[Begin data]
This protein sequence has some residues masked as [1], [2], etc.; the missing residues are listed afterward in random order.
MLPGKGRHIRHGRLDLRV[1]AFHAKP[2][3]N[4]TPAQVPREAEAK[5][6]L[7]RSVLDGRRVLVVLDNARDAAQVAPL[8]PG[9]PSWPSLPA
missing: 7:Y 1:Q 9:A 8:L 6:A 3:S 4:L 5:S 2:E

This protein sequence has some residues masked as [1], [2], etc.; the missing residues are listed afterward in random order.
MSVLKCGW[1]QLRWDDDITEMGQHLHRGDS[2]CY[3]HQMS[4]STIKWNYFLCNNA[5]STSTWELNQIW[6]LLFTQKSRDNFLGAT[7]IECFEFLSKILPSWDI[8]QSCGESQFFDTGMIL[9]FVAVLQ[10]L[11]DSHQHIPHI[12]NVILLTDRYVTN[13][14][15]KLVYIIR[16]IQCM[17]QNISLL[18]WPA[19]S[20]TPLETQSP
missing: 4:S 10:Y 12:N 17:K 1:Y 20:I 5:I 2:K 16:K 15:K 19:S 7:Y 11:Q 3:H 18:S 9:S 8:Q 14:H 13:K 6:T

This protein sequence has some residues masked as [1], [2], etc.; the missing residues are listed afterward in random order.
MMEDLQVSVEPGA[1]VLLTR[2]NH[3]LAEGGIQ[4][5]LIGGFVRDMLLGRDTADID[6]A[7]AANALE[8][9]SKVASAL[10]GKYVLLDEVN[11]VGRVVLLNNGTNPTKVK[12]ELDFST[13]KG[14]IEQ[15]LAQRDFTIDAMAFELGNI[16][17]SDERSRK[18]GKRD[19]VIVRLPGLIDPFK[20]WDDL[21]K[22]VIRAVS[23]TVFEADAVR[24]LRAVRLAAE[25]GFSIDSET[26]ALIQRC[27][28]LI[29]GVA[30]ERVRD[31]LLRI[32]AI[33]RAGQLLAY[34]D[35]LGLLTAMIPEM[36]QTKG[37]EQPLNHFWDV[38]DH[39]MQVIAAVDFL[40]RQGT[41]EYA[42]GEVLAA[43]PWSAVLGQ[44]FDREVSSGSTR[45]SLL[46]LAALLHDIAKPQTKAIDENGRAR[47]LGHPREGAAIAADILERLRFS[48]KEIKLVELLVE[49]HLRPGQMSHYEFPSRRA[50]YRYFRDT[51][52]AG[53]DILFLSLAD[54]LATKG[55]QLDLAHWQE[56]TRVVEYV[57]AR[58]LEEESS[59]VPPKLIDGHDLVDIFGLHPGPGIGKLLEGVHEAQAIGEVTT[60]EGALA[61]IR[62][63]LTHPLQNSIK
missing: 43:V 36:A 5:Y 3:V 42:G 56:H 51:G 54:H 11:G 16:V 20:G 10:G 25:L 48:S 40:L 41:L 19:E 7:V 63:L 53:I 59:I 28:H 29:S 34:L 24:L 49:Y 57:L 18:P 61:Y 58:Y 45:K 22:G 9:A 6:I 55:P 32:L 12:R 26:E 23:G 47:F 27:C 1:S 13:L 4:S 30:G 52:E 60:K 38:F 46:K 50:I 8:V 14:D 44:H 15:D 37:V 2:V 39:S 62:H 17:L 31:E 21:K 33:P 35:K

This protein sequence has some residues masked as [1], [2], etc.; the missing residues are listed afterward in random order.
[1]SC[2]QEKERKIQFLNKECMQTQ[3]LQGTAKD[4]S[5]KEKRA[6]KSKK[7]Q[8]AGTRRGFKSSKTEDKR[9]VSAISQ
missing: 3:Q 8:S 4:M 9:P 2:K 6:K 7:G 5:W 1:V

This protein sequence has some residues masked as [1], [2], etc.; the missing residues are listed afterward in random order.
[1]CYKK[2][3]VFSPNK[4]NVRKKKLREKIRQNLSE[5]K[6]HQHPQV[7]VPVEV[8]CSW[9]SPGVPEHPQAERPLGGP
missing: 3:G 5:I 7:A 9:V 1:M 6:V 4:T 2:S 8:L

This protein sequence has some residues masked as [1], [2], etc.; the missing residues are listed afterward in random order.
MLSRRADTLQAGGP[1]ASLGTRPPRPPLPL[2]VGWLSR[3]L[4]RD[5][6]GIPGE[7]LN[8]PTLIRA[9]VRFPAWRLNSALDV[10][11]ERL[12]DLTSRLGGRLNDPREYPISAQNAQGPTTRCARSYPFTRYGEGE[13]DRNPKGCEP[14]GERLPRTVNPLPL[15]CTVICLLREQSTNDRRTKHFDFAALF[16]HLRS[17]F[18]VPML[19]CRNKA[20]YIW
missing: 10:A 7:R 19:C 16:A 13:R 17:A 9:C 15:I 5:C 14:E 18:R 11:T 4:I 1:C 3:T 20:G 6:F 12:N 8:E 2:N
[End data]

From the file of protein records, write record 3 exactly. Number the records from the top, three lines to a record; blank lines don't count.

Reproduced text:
This protein sequence has some residues masked as [1], [2], etc.; the missing residues are listed afterward in random order.
MMEDLQVSVEPGA[1]VLLTR[2]NH[3]LAEGGIQ[4][5]LIGGFVRDMLLGRDTADID[6]A[7]AANALE[8][9]SKVASAL[10]GKYVLLDEVN[11]VGRVVLLNNGTNPTKVK[12]ELDFST[13]KG[14]IEQ[15]LAQRDFTIDAMAFELGNI[16][17]SDERSRK[18]GKRD[19]VIVRLPGLIDPFK[20]WDDL[21]K[22]VIRAVS[23]TVFEADAVR[24]LRAVRLAAE[25]GFSIDSET[26]ALIQRC[27][28]LI[29]GVA[30]ERVRD[31]LLRI[32]AI[33]RAGQLLAY[34]D[35]LGLLTAMIPEM[36]QTKG[37]EQPLNHFWDV[38]DH[39]MQVIAAVDFL[40]RQGT[41]EYA[42]GEVLAA[43]PWSAVLGQ[44]FDREVSSGSTR[45]SLL[46]LAALLHDIAKPQTKAIDENGRAR[47]LGHPREGAAIAADILERLRFS[48]KEIKLVELLVE[49]HLRPGQMSHYEFPSRRA[50]YRYFRDT[51][52]AG[53]DILFLSLAD[54]LATKG[55]QLDLAHWQE[56]TRVVEYV[57]AR[58]LEEESS[59]VPPKLIDGHDLVDIFGLHPGPGIGKLLEGVHEAQAIGEVTT[60]EGALA[61]IR[62][63]LTHPLQNSIK
missing: 43:V 36:A 5:Y 3:V 42:G 56:H 51:G 54:H 11:G 16:V 20:G 10:G 25:L 48:S 40:L 41:L 19:E 7:V 63:L 53:I 59:I 28:H 29:S 34:L 24:L 49:Y 57:L 18:P 61:Y 58:Y 45:K 22:G 9:A 6:I 55:P 32:L 12:R 26:E 23:G 47:F 27:C 1:S 13:L 4:S 30:G 52:E 60:K 38:F 46:K 50:I 8:V 14:D 44:H 15:D 37:V 2:V 39:S 62:H 17:L 31:E 21:K 33:P 35:K